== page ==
A 1984 document obtained by The Washington Post revealed Sen. Elizabeth Warren (D-MA) identified her race as “American Indian” on her State Bar of Texas registration card. Warren claimed she had ties to the Native Americans on multiple occasions.
President Trump has referred to Warren as Pocahontas throughout his presidency. Moreover, Trump said he would pledge $1 million to the senator’s favorite charity if the DNA tests proved her alleged heritage.
Warren took the test at the end of 2018. The test results traced her Native American blood six to ten generations back, according to the Boston Globe. The results showed that Warren may only be 1/1024 Native American Indian. Warren’s elation with the news was quickly criticized. Cherokee Nation Secretary of State Chuck Hoskin Jr. lambasted Warren in an op-ed for the Tulsa World.
NIWRC is a nonprofit working to protect Native women from violence. More than half of all Native women have experienced sexual violence, and the majority of violent crimes against Native Americans are perpetrated by non-Natives.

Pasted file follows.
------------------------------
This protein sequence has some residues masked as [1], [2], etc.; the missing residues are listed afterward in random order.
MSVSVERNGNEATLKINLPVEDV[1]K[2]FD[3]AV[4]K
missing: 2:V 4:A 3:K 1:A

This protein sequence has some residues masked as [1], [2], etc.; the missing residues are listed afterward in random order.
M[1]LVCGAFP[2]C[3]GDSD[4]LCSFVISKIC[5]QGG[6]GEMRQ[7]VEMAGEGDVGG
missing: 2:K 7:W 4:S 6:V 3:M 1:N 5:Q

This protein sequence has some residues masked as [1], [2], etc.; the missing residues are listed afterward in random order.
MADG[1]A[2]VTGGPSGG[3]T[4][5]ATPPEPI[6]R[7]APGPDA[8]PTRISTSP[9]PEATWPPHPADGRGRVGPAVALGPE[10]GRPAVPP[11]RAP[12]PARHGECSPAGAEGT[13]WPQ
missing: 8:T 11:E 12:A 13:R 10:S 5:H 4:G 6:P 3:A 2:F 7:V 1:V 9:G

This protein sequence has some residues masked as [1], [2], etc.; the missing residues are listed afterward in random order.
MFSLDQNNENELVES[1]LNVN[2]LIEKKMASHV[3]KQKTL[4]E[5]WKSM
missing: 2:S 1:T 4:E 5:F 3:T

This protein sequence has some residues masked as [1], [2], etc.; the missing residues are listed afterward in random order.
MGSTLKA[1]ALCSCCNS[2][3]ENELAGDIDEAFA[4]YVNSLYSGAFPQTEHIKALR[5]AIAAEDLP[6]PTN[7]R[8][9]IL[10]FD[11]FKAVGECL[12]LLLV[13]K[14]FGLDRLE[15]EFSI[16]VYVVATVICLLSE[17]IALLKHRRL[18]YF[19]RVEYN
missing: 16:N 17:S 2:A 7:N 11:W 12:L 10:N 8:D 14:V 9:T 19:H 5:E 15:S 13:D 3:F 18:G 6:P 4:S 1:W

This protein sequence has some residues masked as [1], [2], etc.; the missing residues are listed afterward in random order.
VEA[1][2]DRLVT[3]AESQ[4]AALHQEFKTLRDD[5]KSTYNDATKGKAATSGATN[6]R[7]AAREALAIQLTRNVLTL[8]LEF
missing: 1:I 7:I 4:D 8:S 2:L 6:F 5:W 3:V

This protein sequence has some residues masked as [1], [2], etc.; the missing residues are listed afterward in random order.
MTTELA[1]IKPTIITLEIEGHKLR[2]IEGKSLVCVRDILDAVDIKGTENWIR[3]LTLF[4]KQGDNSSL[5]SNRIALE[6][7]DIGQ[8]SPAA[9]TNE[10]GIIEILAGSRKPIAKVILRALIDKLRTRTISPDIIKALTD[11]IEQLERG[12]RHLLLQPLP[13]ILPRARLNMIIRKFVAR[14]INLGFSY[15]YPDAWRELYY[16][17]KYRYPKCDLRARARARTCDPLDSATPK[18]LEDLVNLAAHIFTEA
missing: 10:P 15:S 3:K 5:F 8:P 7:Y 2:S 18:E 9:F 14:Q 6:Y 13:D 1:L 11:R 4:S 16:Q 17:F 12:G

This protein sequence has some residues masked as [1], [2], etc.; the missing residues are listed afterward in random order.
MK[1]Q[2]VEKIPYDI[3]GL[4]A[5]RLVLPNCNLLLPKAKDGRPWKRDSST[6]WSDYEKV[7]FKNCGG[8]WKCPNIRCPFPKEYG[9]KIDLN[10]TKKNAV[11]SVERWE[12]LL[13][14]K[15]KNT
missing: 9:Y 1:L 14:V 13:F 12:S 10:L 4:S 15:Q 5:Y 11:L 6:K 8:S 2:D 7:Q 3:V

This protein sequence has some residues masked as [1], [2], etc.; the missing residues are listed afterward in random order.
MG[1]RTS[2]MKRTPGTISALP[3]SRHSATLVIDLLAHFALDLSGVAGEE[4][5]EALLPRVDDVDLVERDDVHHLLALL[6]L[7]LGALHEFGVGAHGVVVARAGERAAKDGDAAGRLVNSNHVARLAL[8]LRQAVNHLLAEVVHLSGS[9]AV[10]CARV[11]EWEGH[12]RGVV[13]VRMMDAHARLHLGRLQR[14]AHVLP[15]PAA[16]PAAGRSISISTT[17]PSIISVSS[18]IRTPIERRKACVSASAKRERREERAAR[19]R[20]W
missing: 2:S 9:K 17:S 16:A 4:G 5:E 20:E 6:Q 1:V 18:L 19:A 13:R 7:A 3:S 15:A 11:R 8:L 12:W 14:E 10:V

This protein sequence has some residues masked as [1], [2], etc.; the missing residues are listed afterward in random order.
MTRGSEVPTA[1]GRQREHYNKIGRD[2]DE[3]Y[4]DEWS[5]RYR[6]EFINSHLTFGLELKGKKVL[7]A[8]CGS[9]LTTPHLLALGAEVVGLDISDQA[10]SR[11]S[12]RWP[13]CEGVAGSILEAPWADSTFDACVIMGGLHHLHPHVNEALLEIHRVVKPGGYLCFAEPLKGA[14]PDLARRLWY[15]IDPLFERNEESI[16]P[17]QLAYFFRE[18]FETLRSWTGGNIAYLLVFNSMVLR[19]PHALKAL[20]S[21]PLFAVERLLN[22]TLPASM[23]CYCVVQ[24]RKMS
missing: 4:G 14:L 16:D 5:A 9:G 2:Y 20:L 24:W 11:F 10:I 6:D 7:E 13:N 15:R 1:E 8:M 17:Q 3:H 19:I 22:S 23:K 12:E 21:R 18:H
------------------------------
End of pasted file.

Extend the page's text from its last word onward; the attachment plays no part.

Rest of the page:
Send them your $1M check, @realDonaldTrump.
— Elizabeth Warren (@ewarren) October 15, 2018
“These events — and disparaging statements made by elected leaders and political pundits in response — may cause some to question the value of tribal citizenship.” said the Cherokee leader.
“When someone boasts they are Native American due to the results of a DNA test, it perpetuates the general public’s misunderstanding about what it means to be a tribal citizen,” the leader criticized the use of the DNA results as a means to getting ahead with no regard for community ties.
Warren later apologized to the Cherokee nation telling the Washington Post, “I can’t go back. But I am sorry for furthering confusion on tribal sovereignty and tribal citizenship and harm that resulted.”